Revenue rose 20 percent to $101.1 million, from $84.1 million last year. Analysts polled by Thomson Reuters, on average, expected profit of 28 cents per share, on revenue of $102.5 million. Boston Beer said sales of cases to retailers rose by 12 percent for the quarter, and that pricing has increased about 5 percent year to date. The company recorded double-digit growth in Samuel Adams seasonal beers, Twisted Tea and its Samuel Adams Brewmaster’s Collection. The company said it expects minimal charges from the recall in 2009. Recall costs rose to $22.9 million, from the previously announced $20.6 million, due to more returns than expected. About 790,000 cases have been returned as a result of the recall, and 200,000 other cases were pulled out of circulation before being shipped. Boston Beer spent $33.1 million on improvements to the brewery near Allentown, Pa. As a result of moving production to the new site, the company will not meet minimum production requirements spelled out in deals with some other brewing companies, resulting in the charge. Shortfall fees in 2009, if any, “will be significantly less,” the brewer said.
According to the Delaware State News Coastal Brewing Co. is moving operations from its Ashburn, Va., brewery to its plant in Dover. The brewer of Fordham and Old Dominion beers says operating two breweries 130 miles apart didn’t make sense. Vice President of Sales and Marketing Casey Hollingsworth says the Ashburn brewery is scheduled to close next year. Employees there will be offered jobs in Dover. The two breweries produce about 30,000 barrels of beer a year. Hollingsworth says the Dover facility can expand and produce more beer than it currently makes.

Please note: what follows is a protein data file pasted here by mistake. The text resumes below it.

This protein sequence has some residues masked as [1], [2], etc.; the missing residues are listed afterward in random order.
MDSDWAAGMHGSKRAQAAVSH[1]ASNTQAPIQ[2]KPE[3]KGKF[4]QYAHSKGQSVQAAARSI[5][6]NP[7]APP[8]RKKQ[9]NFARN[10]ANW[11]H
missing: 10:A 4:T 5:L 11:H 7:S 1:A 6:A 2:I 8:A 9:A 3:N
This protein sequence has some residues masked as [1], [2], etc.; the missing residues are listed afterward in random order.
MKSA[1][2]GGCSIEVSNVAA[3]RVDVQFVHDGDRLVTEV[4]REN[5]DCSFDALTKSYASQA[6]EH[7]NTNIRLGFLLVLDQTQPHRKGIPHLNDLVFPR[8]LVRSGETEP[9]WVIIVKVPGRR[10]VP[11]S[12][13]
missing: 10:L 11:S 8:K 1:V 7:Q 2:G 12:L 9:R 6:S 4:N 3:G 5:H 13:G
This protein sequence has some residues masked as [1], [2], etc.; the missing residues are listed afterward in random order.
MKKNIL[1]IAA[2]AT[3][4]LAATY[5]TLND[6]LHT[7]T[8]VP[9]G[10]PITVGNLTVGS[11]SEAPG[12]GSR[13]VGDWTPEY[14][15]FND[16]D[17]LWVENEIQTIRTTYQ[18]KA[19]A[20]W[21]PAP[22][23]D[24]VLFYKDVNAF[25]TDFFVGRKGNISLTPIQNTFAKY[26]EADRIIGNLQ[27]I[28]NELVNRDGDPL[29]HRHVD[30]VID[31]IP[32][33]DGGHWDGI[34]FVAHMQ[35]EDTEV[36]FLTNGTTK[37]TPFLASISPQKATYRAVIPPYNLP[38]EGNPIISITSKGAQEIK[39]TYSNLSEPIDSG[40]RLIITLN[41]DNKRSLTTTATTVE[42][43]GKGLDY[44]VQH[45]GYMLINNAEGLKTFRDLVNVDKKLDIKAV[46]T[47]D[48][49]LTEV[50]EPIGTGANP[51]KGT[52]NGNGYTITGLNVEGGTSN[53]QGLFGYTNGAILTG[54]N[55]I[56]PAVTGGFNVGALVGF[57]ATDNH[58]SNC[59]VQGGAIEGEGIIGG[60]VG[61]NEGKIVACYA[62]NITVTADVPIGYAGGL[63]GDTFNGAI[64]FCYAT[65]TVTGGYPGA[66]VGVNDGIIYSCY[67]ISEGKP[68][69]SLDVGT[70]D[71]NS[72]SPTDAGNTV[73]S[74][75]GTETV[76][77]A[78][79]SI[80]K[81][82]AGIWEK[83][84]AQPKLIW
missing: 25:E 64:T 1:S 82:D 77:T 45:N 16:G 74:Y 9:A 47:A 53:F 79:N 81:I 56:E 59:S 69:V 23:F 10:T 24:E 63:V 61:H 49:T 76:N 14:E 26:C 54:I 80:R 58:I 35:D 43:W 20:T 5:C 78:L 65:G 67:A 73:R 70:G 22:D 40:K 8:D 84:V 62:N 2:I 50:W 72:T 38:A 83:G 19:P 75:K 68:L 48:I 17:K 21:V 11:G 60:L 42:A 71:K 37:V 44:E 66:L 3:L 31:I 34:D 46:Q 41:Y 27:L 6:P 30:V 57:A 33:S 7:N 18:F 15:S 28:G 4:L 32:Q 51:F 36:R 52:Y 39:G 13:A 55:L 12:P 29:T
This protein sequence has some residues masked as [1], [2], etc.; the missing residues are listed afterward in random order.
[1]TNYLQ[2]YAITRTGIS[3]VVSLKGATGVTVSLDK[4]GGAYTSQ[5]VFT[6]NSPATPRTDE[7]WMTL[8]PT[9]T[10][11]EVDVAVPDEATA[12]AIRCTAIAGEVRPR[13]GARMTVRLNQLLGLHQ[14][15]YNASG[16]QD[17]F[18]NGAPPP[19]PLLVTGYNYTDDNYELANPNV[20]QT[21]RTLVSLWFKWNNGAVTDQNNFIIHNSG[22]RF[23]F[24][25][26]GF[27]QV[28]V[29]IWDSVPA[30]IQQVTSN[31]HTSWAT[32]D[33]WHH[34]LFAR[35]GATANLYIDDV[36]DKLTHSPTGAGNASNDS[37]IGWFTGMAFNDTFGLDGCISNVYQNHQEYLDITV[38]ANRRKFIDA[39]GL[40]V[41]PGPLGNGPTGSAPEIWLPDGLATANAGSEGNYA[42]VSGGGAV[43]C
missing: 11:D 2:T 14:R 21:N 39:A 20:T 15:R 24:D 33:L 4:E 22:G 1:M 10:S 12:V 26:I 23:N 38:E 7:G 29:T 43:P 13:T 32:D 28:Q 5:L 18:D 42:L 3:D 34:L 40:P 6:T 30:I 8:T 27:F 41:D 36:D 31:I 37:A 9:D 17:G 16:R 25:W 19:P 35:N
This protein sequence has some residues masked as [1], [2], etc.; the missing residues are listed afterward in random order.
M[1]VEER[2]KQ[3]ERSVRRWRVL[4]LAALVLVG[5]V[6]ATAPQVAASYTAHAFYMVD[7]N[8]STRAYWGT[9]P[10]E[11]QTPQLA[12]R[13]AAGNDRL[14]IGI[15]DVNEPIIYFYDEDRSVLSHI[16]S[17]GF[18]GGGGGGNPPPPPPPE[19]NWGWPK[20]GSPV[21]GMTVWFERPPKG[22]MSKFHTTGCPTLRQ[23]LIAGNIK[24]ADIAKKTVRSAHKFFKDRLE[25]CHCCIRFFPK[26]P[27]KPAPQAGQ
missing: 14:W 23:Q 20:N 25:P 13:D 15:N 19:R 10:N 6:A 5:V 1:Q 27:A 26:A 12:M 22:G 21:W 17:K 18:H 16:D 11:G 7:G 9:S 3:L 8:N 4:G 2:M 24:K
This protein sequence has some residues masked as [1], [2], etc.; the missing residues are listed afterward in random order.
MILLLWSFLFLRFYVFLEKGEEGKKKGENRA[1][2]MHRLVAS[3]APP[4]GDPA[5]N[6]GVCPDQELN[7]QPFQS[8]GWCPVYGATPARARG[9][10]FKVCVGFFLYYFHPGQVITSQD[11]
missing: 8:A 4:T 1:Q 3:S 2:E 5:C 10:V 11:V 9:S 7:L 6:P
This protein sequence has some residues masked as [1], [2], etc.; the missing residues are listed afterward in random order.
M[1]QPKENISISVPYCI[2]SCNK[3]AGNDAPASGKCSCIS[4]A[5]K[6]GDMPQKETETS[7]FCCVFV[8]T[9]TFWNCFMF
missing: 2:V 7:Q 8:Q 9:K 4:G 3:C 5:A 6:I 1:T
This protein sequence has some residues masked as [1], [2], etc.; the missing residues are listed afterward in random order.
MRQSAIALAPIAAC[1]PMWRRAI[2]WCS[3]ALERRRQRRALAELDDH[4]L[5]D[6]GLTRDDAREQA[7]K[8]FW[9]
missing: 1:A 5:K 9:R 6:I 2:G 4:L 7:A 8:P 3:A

Britons may be reeling from the international financial crisis, but few are crying into their beer. Beer sales are falling as the economy worsens, defying predictions in some quarters that consumers would buy their brew at supermarkets to escape higher prices at pubs. You can read the full story here. Here is an out take:
The British Beer and Pub Association reported Monday that total beer sales fell about 7 percent in the third quarter — the equivalent of 161 million fewer pints compared with the same period in 2007. Sales of the iconic British pint in pubs have been in decline for years, leading to the closure of thousands of hostelries around the country. Now the association’s Quarterly Beer Barometer reveals that the downturn has broadened to supermarket sales. “The accelerating decline in beer sales is a clear sign of a worsening economy, worried households and weakening spending,” said Rob Hayward, the association’s chief executive. Supermarket and liquor store sales fell 6 percent between July and September compared with the same period last year, slightly behind the 8.1 percent drop recorded for pubs, bars and restaurants.